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Forums Frequent flyer programs Virgin Flying Club Using the VA Upgrade Voucher on routes with multiple sectors

  • bennymoon 38 posts

    Hi all,

    Was thinking about getting the Virgin Atlantic credit card as the vouchers don’t require you to actually have any points to use. My question is this:

    Let’s say I wanted to go to Hawaii. Delta fly there so I can book that route through VA by connecting through LAX or SEA. In this example I might go LHR –> LAX with Virgin and then connect to a Delta flight for the onwards journey to HNL, taking the same route back but in reverse.

    If I booked the whole route as a cash ticket in Premium, could I then use the voucher to upgrade the VA sectors of the route or does the whole point to point have to be with VA? Other examples could be flying to Canada with VA via JFK or another airport.

    Thanks for your help!

    mrcrsearle 96 posts

    Can only use the vouchers on VA.

    bennymoon 38 posts

    Can only use the vouchers on VA.

    Yeah I got that, but does the entirety of the route have to be VA or can the voucher be used to upgrade the VA sectors of a route that connects with Delta?

    NorthernLass 6,707 posts

    I’m sure someone once posted they had managed to do this by calling Virgin and asking for the voucher to be applied to one sector. You might have to trawl through previous threads to find it!

    AL 591 posts

    It can be applied to the VS sectors only, but the entire ticket must be on 932 ticket stock (i.e. you can’t have booked through Delta and ended up on 006 stock). This likely means that you’ll be low down any priority lists for upgrades etc. on DL sectors, therefore I strongly suggest you get as close as you can on VS.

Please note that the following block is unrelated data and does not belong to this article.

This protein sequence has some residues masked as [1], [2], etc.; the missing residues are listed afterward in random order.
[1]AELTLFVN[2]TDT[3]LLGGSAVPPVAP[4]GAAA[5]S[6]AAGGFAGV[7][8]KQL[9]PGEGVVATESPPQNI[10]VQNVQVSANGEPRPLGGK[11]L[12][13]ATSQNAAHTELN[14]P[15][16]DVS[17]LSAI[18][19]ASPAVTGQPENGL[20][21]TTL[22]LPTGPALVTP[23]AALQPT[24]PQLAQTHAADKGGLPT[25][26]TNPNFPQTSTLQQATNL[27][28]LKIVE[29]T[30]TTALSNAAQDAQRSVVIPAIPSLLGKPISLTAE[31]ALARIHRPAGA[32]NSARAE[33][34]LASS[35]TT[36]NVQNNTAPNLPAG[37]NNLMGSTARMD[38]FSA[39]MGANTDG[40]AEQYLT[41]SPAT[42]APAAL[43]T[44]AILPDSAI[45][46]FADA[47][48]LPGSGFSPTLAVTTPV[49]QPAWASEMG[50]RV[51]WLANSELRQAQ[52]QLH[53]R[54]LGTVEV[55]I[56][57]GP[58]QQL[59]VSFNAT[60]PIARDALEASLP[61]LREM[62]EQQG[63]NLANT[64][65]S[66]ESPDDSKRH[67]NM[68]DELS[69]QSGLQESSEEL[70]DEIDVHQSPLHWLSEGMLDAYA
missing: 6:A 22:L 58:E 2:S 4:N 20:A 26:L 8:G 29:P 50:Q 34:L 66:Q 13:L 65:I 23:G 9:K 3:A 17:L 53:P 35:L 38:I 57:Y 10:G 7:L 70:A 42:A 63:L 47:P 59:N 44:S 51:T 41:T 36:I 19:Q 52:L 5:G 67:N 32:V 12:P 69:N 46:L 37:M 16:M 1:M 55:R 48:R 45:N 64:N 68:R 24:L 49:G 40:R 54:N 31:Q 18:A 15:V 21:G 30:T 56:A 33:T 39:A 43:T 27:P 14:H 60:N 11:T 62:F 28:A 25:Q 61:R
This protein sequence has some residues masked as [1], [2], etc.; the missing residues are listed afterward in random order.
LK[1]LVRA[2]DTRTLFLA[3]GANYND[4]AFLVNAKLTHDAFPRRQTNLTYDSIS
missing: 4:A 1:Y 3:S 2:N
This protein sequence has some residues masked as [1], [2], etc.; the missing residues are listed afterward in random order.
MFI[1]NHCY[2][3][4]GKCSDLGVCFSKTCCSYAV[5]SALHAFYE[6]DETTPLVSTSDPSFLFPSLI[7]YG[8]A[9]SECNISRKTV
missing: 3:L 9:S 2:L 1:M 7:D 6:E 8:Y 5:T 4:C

For HNL, given a choice between LAX and SEA, I recommend the first – the *A lounge being used at the moment is delightful, and you’ve got a fairly good chance of getting an A351 rather than a 789 (which will, unless there’s a kit change, be what flies to SEA).

    DL considers the LAX/SEA-HNL route to be domestic, so if you’re in Main Cabin, be prepared for one or two rounds of snacks and a drink. The journey is between 5h30m and 6h, so you might want to use points/cash to upgrade to Premium Select or First on this leg (although do remember that it’ll be Domestic First, and not Delta One).

    bennymoon 38 posts

    It can be applied to the VS sectors only, but the entire ticket must be on 932 ticket stock (i.e. you can’t have booked through Delta and ended up on 006 stock). This likely means that you’ll be low down any priority lists for upgrades etc. on DL sectors, therefore I strongly suggest you get as close as you can on VS.

    Thanks for this. I’m not too familiar with ticket stock types. The example to HNL is a good example of a route where Virgin doesn’t fly all the way but with a connection might allow me to go somewhere I want to go and BA also don’t fly there direct and you can’t apply their vouchers to cash bookings.

    If I were to do this, it would be a cash booking through Virgin’s website all the way to HNL. A similar example might be flying to SLC and going on Virgin to SFO and connecting there (or another airport close by) for the connection to SLC and using the Virgin voucher to upgrade the long-haul international leg.

    jj 461 posts